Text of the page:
Until then, he’ll keep looking for money for Brandonbilt Motorsports, which is running its first full-time season in NASCAR.
Brown ran the season’s first seven Xfinity races without a primary sponsor. He has had a sponsor in five of the past six races. Vero True Social is back as a sponsor this weekend at Iowa after it served in that role at Charlotte and Michigan.
“It all comes down to the dollar that keeps the race team alive,”Brown said.
He will remain in the No. 86 for the foreseeable future since no one has purchased any more races at this time.
Even with all the challenges, Brown has made gains. His season-worst 26th-place finish last weekend at Michigan ended a streak of five consecutive top-20 finishes. Despite not having sponsorship early in the season, he opened with six top 20s in a row.
“We want to peg up the ladder,” Brown said. “We understand as a team where we are in comparison to the rest of the garage.”
That doesn’t mean he’s satisfied with staying there. So he keeps calling, searching for the money that will help this team climb higher.
Reddick has three wins during that stretch, while Bell and Custer each have two wins.
Reddick notes how competition between helps make each better.
“Every single week and every single lap I feel like, if say I’m leading and they’re catching me, I push harder, if I’m catching them, they push harder,” Reddick told NBC Sports of Bell and Custer. “Most people I’m able to run down and catch and make something happen, but those two are definitely the hardest to pass. They work the hardest to keep you behind them. It’s a lot of fun battling with them.”
3. Wanting to scream!
Chase Cabre did just that after winning his first K&N Pro Series East race June 2 at Memphis International Raceway. The win came in his 33rd career series start.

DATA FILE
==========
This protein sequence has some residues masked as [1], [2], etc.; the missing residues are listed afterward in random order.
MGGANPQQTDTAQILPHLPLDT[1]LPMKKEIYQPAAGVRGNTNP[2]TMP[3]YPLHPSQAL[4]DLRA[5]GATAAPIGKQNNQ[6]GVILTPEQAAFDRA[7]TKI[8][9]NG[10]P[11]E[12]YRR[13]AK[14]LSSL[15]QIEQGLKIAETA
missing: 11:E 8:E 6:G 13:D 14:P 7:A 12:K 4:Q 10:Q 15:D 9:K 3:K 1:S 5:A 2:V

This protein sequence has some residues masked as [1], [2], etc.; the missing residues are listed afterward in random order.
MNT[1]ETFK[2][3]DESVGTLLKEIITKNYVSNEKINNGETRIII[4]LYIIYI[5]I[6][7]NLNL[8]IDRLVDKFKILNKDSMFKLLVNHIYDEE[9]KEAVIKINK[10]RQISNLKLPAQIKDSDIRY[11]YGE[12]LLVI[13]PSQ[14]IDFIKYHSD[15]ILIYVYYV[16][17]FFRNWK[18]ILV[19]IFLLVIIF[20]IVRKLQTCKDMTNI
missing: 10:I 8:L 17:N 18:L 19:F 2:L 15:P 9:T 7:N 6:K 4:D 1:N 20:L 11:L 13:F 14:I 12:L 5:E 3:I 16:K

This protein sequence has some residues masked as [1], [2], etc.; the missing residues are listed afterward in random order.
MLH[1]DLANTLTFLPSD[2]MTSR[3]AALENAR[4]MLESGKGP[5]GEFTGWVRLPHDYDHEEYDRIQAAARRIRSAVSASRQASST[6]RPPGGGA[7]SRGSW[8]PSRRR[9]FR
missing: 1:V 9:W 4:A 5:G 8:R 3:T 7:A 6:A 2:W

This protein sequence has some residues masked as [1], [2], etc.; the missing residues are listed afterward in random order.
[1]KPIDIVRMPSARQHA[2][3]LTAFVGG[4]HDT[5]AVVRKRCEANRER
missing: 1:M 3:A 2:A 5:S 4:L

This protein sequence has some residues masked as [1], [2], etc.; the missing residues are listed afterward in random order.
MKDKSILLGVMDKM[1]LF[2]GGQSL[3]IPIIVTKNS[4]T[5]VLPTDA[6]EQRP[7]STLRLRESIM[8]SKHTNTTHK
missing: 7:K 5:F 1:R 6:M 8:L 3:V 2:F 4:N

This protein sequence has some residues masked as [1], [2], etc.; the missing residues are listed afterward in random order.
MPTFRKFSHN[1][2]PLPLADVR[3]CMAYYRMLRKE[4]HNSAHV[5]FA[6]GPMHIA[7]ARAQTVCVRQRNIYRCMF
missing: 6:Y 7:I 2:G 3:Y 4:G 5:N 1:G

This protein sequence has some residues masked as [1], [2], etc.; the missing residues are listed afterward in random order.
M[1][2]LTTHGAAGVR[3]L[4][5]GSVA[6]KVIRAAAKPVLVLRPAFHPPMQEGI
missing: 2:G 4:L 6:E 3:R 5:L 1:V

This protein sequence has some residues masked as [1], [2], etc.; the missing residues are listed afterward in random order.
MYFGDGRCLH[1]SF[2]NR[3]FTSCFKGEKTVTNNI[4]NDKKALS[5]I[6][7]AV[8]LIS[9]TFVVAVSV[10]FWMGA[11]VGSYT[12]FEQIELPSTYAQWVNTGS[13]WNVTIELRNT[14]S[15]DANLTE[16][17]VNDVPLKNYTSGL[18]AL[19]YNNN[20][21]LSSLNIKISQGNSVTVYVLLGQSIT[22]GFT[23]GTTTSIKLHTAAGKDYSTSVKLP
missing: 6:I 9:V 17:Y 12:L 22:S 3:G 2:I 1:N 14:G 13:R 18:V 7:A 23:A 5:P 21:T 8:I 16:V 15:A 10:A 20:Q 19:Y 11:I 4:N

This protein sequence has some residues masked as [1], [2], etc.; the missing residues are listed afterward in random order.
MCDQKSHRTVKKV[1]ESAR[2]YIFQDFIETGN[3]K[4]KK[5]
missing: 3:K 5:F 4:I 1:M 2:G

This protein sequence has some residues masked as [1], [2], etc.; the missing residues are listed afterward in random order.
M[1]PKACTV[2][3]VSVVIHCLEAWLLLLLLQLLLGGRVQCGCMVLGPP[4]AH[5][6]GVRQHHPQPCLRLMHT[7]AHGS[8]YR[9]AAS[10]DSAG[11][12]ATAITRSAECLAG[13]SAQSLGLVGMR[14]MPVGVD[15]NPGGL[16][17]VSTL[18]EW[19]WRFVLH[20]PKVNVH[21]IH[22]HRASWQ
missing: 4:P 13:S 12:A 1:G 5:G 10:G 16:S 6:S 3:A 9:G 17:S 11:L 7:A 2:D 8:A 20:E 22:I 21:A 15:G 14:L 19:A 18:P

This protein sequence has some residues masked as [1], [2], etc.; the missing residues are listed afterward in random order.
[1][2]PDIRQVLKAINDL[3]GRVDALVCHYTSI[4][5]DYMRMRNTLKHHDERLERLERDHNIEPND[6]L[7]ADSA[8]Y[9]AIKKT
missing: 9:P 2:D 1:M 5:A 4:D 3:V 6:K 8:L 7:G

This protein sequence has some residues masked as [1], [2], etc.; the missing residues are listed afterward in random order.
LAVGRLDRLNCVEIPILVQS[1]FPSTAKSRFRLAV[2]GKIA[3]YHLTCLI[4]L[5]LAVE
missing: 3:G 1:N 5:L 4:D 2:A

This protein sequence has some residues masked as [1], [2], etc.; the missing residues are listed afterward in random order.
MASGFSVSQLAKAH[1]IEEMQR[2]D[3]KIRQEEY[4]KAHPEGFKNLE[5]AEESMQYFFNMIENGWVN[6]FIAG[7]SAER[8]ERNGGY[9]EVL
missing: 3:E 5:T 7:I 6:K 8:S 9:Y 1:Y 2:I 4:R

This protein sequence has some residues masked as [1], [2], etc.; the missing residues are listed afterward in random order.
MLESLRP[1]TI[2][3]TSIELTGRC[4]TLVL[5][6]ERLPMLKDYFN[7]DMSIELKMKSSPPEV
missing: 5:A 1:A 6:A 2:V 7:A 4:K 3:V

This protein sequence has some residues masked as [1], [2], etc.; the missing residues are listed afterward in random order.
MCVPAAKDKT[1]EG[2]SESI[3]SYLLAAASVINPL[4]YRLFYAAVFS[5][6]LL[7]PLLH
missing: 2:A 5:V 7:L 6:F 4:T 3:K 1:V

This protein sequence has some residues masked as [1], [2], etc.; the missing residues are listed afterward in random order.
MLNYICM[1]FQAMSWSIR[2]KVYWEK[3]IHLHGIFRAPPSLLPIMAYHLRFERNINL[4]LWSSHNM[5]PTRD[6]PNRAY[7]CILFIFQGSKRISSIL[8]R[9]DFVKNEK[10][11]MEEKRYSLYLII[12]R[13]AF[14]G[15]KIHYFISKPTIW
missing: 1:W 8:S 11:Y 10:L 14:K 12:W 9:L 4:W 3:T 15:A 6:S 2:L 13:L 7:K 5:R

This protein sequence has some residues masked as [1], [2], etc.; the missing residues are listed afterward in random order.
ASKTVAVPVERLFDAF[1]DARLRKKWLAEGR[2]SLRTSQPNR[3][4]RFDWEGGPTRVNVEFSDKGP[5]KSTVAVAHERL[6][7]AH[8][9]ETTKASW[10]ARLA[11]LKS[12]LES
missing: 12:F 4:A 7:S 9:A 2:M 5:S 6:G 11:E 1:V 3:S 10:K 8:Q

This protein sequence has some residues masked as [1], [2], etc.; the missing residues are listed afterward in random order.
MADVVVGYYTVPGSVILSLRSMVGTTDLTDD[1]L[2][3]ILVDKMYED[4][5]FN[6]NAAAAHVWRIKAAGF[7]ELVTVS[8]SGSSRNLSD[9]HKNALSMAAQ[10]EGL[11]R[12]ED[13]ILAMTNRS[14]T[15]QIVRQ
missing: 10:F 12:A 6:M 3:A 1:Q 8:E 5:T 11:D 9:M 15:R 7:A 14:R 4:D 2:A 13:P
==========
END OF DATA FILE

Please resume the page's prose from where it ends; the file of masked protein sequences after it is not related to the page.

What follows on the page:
Cabre, in his third season in the series, had three runner-up finishes, including two this year, before the win.
OK, so once the celebration in victory lane is done, the car passes inspection, and it’s time to leave, then what?
Cabre drove back to the Charlotte area with his mom and brother but first they stopped for dinner at a Red Robin restaurant.
“It’s funny how the emotions change so fast,” Cabre told NBC Sports. “You get out, you’re screaming and the next thing you know you want everybody to realize I won. (At the restaurant), nobody here knows you won.
“They have no clue. ‘What are you so excited about?’ “
If only they knew.
4. Truck debut
Sixteen-year-old Chandler Smith makes his Gander Outdoors Truck Series debut this weekend at Iowa Speedway. He’ll be in the No. 51 for Kyle Busch Motorsports. The Toyota development driver has three ARCA wins and six poles in 13 starts. His most recent ARCA victory was May 19 at Toledo (Ohio) Speedway.
Smith also is scheduled to drive for KBM on June 28 at World Wide Technology Raceway at Gateway, Aug. 15 at Bristol Motor Speedway and Nov. 7 at ISM Raceway. He will drive the KBM Super Late Model Oct. 13 at the Winchester (Speedway) 400, Nov. 3 in the All-American 400 at Nashville Fairgrounds Speedway and Dec. 2 in the Snowball Derby.
He must be in the top 20 in points to be eligible for a playoff spot should he win. His Kansas victory does not count toward playoff eligibility because he had not declared for Truck points at the time.
Chastain enters this weekend 64 points out of 20th place in the season standings. Anthony Alfredo is 20th with 102 points.